We walked away from our beautiful office in Bedford Row, knowing it was broken beyond repair. As we reached Madras Street, we glimpsed the ruins of the CTV building, so completely unrecognisable as a building that I couldn’t work out what was supposed to be there. We could smell gas. Water and silt gushed up through cracks between the road and pavement. The mud kept sucking my shoes off. We walked in the middle of the road, dodging cars and massive puddles and staying as far from buildings as we could. And eventually, we got home.

Christchurch will recover from this. We will never be the same, but we owe it to those who lost their lives and to those who are left behind to rebuild our city and live our lives well, knowing how precious they are. My vision for Felt and Board of Design has taken on new meaning to me post-quake. No longer just personal endeavours, the success of my businesses now feels to me like my role in the rise of Christchurch.

It has taken me two weeks to write this, and last night I cried for the first time since that Tuesday. I hope that sharing my story maybe gives some insight to those outside our shaky city who I know are trying to understand what we are going through. Your support and empathy means more than you can know.

34 thoughts on “Rise up Christchurch

  1. Lucy! I am so glad you guys got out, incredibly scary. I have had at least two huge crys and many small ones. Not sure how you held on to it so long. Take care, will hopefully see you around soon.

  2. Thanks so much for sharing your experience. How horribly traumatic and terrifying it must have been (and probably still is?) and how wonderfully lucky you are to have escaped so unscathed! Sending you love to get through…Kia Kaha!

  3. Thank you for the courage to share your feelings, no one can comprehend what you have endured, the trauma you have felt unless experienced it for themselves. I think along with building a new Christchurch one has to also remember that post traumatic stress is very real and Lucy you need to take care of that side, and look after yourself, crying is good, it is releasing those pent up emotions that you have kept bottled in as way of safety and hyper-vigilance, ( I sound like a therapist! ) but I know first hand the effects of PTSD so take my sweet and remember to nurture yourself and be gentle with yourself first! You are precious to us xx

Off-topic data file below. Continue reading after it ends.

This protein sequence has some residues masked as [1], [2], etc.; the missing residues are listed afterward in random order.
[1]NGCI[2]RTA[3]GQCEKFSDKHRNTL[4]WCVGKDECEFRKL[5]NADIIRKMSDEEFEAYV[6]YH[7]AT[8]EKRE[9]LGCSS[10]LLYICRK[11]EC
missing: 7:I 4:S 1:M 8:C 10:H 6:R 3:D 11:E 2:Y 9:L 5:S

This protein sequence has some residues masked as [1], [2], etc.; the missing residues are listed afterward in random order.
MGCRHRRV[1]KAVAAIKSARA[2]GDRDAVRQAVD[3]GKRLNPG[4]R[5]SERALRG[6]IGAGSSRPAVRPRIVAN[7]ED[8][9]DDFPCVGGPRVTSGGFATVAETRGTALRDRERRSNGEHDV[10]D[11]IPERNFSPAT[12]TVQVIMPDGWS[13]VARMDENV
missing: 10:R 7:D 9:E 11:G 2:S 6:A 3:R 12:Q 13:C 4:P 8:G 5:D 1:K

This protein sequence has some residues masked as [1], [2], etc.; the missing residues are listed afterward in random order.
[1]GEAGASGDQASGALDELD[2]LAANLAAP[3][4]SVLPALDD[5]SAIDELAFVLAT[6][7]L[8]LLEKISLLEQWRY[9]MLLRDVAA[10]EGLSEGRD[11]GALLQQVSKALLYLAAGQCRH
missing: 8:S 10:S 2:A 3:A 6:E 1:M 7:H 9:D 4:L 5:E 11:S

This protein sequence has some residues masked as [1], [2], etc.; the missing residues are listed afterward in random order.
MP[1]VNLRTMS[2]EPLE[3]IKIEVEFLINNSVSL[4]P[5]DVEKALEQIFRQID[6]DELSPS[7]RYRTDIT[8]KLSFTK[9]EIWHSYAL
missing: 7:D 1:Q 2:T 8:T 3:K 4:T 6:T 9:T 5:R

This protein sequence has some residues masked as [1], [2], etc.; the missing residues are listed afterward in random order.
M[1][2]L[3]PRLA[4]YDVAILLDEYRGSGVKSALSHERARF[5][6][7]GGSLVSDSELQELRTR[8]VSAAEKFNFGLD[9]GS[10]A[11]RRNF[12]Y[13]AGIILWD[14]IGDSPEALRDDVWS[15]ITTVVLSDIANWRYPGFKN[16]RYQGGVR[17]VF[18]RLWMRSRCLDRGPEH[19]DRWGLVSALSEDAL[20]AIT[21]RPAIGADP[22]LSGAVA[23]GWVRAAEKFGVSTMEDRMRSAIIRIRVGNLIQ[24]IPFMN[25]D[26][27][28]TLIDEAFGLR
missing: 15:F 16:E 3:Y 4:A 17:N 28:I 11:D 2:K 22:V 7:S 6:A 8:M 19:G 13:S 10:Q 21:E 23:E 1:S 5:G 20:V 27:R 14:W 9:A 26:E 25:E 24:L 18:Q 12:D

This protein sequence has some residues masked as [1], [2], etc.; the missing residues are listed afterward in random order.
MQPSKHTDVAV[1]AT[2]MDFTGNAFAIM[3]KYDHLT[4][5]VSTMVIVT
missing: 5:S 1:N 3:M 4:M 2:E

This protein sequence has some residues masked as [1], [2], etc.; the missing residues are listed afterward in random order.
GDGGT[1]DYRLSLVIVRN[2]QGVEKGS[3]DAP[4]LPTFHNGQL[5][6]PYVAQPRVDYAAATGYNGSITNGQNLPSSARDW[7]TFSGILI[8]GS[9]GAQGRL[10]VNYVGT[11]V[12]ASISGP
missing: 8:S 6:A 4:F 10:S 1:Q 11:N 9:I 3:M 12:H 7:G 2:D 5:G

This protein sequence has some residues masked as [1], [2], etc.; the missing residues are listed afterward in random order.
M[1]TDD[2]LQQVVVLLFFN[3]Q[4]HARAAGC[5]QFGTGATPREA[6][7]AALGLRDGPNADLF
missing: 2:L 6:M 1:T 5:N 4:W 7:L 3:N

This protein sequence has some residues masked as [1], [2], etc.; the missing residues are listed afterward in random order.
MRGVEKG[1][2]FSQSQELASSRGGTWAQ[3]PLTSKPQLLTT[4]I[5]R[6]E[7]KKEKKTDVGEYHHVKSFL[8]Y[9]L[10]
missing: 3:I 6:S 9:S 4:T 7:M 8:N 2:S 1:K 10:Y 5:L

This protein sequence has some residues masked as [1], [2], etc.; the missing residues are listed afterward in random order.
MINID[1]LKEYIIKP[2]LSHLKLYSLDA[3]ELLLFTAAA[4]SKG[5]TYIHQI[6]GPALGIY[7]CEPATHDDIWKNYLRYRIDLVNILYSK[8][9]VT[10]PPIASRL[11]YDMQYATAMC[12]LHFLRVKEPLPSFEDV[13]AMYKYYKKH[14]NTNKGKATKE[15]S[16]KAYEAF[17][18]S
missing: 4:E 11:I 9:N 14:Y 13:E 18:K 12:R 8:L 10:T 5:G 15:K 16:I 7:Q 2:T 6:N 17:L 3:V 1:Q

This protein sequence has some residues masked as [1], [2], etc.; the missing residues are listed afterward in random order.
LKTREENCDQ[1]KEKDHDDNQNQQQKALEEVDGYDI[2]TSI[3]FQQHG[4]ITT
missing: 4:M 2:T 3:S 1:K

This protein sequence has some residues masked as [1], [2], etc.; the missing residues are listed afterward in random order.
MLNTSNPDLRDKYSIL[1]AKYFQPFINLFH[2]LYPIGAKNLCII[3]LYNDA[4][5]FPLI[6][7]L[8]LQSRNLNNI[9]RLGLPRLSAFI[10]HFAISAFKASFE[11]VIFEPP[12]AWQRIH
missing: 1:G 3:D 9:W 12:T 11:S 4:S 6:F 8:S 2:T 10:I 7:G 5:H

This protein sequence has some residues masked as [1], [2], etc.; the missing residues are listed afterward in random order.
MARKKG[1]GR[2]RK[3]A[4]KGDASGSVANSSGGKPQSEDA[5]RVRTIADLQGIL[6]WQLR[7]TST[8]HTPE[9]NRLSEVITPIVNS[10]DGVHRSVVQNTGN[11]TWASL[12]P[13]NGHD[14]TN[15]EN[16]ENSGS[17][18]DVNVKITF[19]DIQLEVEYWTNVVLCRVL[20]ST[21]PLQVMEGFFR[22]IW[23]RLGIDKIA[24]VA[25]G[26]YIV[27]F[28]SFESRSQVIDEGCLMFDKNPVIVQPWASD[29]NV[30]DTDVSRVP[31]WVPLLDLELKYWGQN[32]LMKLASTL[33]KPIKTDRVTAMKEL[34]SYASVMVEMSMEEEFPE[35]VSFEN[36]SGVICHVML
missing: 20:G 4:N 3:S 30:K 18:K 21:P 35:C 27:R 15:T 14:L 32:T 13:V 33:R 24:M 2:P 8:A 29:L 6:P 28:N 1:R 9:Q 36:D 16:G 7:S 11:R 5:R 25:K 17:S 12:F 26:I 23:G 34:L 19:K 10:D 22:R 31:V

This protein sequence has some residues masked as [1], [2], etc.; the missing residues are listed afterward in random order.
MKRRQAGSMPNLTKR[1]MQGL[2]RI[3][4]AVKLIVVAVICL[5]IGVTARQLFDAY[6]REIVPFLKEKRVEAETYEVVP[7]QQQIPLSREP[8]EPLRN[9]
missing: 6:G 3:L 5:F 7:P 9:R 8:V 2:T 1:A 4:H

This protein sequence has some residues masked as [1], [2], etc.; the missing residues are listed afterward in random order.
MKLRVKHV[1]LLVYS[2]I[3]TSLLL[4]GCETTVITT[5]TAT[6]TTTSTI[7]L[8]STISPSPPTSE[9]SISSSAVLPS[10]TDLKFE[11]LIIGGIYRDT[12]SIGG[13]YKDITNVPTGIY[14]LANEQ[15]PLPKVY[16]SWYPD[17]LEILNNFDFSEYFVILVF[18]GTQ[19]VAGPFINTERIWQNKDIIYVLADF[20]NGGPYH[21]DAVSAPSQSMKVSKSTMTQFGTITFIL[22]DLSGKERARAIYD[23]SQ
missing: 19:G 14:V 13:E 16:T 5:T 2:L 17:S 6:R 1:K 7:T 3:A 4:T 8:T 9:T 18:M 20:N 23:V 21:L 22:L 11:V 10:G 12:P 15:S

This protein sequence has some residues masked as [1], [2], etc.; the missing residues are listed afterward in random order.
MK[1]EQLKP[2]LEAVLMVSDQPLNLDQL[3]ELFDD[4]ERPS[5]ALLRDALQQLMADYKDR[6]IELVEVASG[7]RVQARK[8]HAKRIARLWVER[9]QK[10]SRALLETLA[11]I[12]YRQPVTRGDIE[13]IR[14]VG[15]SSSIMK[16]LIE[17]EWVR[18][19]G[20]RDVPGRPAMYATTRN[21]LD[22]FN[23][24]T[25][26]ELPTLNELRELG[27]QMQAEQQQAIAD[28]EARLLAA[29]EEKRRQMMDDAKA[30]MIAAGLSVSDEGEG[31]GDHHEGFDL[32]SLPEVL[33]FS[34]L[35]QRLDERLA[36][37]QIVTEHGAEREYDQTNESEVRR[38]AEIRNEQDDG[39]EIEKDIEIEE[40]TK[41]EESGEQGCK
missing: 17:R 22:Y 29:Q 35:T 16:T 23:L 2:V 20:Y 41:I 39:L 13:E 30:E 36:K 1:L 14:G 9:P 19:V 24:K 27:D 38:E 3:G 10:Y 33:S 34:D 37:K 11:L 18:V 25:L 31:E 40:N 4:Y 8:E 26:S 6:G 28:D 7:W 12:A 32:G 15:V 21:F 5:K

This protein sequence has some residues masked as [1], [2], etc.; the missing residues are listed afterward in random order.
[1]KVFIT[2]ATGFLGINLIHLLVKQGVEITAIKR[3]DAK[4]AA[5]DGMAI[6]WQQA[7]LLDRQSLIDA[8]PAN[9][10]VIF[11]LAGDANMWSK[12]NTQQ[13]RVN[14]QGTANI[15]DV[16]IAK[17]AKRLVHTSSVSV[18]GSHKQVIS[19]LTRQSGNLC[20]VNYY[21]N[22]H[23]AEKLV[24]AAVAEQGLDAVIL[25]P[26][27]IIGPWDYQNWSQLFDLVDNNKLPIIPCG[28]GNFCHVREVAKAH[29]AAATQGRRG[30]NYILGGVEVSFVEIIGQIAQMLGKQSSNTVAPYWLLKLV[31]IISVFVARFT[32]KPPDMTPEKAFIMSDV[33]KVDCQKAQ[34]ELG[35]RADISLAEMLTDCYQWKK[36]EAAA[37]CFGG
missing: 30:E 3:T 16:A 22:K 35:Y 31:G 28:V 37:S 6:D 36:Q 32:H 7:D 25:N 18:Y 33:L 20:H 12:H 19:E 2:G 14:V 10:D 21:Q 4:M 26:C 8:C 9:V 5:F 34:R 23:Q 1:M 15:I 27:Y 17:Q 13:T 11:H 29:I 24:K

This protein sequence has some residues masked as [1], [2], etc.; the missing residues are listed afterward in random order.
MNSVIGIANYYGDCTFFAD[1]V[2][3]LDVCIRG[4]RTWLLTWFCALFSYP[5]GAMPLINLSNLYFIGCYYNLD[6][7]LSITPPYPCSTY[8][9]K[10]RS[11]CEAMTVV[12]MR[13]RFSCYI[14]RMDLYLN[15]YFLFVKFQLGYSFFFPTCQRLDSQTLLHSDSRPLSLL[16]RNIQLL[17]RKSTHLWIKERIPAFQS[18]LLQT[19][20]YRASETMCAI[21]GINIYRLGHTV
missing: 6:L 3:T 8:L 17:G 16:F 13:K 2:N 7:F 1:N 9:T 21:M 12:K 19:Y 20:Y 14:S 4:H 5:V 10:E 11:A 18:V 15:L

4. Hey. Thanks so very much for your story. You are so right, those of us indirectly involved are trying to comprehend what you have all been through, and continue to go through. Your stories are important, and need to be told. We want to hear them. We do have your back, and you are in our hearts and heads.

  5. Kia kaha! What an ordeal. Those of us outside of Christchurch cannot even begin to fathom what you have endured. Thank you for sharing your experience. Take care.

  6. Thank you for finding the words to help us understand. Outside of Christchurch we have largely only seen media reports which don’t convey the feeling and experiences of the real people we know and care about. I don’t doubt Christchurch will rise again – and we will help x